When strolling through the streets of Vilnius, it’s hard not to notice street art soaring almost everywhere you go, especially in urban locations. I couldn’t help myself and wondered—what are the stories behind them?
Luckily, I got introduced to someone who knows this craft very well. To satisfy mine and your curiosity about the world of street art, I interviewed muralist Linas Kazulionis.
Read on to get to know more about his jaw-dropping artwork, learn about the differences between graffiti and mural art and find out where lies some of the best street artwork in Vilnius.
Tell us a bit about yourself
VP: What’s your name, where are you based now, and what are you currently working on?
Linas: I’m a painter Linas Kaziulionis, also known as K ART 7, which is a professional pseudonym. To be honest, at the moment, it would be pretty hard to say where exactly I live. Summer is peak season for me and so I’m often on the road.
One day I’m painting in Vilnius and in a few days I have to be in Klaipėda, while simultaneously also developing my project—”Atvira Lietuvos Paroda” (Open Lithuanian Exhibition).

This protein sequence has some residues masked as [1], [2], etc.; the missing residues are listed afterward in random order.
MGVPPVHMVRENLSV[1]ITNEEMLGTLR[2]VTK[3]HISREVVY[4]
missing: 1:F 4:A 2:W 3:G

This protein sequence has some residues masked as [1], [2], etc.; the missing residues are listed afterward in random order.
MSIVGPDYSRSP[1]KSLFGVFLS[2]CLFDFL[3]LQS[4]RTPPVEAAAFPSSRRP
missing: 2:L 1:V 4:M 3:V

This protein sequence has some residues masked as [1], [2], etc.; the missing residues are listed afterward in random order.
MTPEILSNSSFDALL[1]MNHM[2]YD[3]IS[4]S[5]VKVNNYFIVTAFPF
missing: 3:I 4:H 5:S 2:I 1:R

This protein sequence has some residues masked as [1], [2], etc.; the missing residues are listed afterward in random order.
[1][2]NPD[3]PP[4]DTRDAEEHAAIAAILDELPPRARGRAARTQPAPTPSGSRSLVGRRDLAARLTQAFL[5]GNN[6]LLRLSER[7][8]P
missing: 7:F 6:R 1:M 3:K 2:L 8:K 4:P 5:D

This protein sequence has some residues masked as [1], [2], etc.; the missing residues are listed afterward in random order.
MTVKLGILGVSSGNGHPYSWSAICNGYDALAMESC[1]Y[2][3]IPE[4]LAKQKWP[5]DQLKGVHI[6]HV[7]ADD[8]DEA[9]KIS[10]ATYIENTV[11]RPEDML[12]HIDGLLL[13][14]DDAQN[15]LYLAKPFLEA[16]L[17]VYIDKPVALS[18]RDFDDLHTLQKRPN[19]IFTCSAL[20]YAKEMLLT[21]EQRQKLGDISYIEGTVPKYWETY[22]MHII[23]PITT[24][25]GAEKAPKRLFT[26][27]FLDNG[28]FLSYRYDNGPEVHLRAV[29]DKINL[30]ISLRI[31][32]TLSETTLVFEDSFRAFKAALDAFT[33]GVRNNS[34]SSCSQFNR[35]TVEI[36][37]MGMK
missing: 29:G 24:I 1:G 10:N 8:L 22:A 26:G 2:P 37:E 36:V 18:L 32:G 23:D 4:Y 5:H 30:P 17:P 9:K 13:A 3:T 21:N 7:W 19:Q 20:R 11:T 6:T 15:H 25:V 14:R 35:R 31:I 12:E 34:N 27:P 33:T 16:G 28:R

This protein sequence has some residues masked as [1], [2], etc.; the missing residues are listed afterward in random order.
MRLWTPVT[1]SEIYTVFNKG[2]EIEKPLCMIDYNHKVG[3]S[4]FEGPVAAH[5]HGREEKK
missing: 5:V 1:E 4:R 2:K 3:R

Afterwards, I’m heading to paint across the entire country (from Veisiejai to Mosėdis). This summer, trips abroad are pretty frequent too. I already painted in Thailand at an international street art festival and July has been dedicated to visiting Sweden, Denmark and Kosovo. In September, I’m going on a more extended trip to the US.
VP: When did you first become interested in the craft of street art? Were you ever professionally trained in painting?
Linas: Art got my curiosity in early childhood. Later, I started painting graffiti on the streets—I used to sneak out with my friends at night to carry out my ideas and turn them into paintings on the walls. I even used to hide my spray paints behind my bed.
But I was quick to realise that art can be more than just a hobby. I felt driven to dig deeper and learn more about this branch of art. After all, my parents were professional painters and I saw that there was a lot to learn, from anatomy and academic paintings to art history. For this reason, already since elementary school, I was focusing on the visual arts.